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What is Psychotherapy?

For many people, the idea of consulting a psychotherapist regarding a personal problem is strange, foreign and threatening. They may believe that counseling is only for people who are seriously mentally ill or for those who have experienced an extremely traumatic life event such as the death of a family member, divorce or loss of employment. Harold Duncan Cut Out Feb 2013

Others may have the vague sense that reaching out for professional help indicates a weakness or some kind of moral failing. They may believe that truly strong people are able to face and solve their problems alone and that only weak or deficient people would consider sharing the intimate details of their lives with a total stranger.

Others have serious questions about the usefulness of psychotherapy and doubt that counseling would specifically benefit them.

These popular concerns contribute to the governmental statistic that at any given time more than 50 million American adults suffer alone from a mental or addictive disorder and that less than one-third of them gets professional help.

This is regrettable. In the November, 1995, issue of Consumer Reports, the results of the largest survey of its kind found that for the vast majority of the 4,000 study participants, therapy resulted in a significant improvement in their ability to function and resolve problems and in their subjective sense of well being. More than 54 percent reported that psychotherapy “made things a lot better.” Irrespective of whether participants had begun psychotherapy feeling “fairly poor” or “very poor,” almost everyone got some relief from the problems that brought them to a therapist.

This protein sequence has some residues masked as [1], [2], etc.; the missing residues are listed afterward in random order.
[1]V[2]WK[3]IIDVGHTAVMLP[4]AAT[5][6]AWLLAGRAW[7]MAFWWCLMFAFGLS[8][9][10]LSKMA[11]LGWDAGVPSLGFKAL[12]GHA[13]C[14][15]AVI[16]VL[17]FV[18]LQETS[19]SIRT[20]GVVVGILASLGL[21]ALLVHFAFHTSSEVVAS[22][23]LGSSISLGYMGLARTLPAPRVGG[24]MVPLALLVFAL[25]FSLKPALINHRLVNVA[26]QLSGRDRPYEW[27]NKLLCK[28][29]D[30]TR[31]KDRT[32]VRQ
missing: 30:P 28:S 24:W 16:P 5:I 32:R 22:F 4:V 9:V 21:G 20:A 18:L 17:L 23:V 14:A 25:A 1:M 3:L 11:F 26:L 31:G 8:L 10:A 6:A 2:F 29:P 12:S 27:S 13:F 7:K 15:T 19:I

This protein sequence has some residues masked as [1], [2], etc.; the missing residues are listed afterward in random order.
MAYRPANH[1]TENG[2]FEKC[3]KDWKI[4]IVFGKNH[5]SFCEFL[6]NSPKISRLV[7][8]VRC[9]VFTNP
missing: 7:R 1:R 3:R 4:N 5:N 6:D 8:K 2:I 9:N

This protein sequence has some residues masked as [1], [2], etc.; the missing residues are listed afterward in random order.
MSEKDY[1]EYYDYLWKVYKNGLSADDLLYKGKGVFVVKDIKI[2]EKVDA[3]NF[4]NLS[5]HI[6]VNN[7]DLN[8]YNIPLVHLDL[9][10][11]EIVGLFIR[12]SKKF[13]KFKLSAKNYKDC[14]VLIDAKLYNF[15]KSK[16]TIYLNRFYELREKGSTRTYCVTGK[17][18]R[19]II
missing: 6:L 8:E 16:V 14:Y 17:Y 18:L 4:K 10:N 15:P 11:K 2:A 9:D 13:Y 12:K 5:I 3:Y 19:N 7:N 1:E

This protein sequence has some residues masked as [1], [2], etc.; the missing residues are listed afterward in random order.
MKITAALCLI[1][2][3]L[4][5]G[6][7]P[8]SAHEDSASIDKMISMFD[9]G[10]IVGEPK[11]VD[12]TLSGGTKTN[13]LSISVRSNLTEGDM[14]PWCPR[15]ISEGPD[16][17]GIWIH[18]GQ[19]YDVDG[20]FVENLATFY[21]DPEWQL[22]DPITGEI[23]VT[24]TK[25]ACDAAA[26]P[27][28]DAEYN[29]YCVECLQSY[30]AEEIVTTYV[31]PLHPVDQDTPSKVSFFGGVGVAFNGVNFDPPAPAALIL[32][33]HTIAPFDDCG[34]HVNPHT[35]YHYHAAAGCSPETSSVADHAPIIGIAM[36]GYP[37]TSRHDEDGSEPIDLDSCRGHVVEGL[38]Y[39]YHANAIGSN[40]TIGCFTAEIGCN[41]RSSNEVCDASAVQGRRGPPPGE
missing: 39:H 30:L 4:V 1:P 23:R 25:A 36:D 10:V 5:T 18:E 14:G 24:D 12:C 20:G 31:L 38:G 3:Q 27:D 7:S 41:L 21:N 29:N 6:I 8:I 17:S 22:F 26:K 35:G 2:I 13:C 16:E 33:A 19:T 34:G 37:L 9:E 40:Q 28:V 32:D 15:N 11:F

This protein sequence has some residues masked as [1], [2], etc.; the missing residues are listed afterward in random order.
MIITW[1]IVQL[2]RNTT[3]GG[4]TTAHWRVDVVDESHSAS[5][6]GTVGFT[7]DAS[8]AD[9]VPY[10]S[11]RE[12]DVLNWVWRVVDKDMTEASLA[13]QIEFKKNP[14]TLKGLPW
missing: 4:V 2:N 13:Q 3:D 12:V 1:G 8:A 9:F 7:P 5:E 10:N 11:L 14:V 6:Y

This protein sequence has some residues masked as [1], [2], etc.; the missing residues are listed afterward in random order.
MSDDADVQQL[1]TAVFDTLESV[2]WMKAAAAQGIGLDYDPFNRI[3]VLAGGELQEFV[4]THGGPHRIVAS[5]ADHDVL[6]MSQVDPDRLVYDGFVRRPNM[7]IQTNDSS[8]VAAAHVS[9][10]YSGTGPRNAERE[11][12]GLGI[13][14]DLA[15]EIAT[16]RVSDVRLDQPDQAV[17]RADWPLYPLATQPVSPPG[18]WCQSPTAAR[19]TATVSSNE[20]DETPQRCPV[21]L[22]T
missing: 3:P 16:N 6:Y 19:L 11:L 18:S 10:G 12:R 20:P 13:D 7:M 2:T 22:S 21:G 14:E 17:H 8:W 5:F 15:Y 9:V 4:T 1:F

Psychotherapy is a process of self-exploration and discovery that usually happens by way of dialogue between two people. The therapist and client come together to learn more about the client’s presenting problems and to mobilize his or her abilities to respond to situations in constructive ways.

Skilled counselors are trained to ask discerning questions to help clients clarify their feelings, thoughts and behaviors. Often through this process, clients make connections between seemingly unrelated elements of their lives and discover their own answers to perplexing life questions.

Harold D. Duncan, Ph.D.
12700 Preston Rd. Suite 150
Dallas, TX 75230
972-233-9199

 

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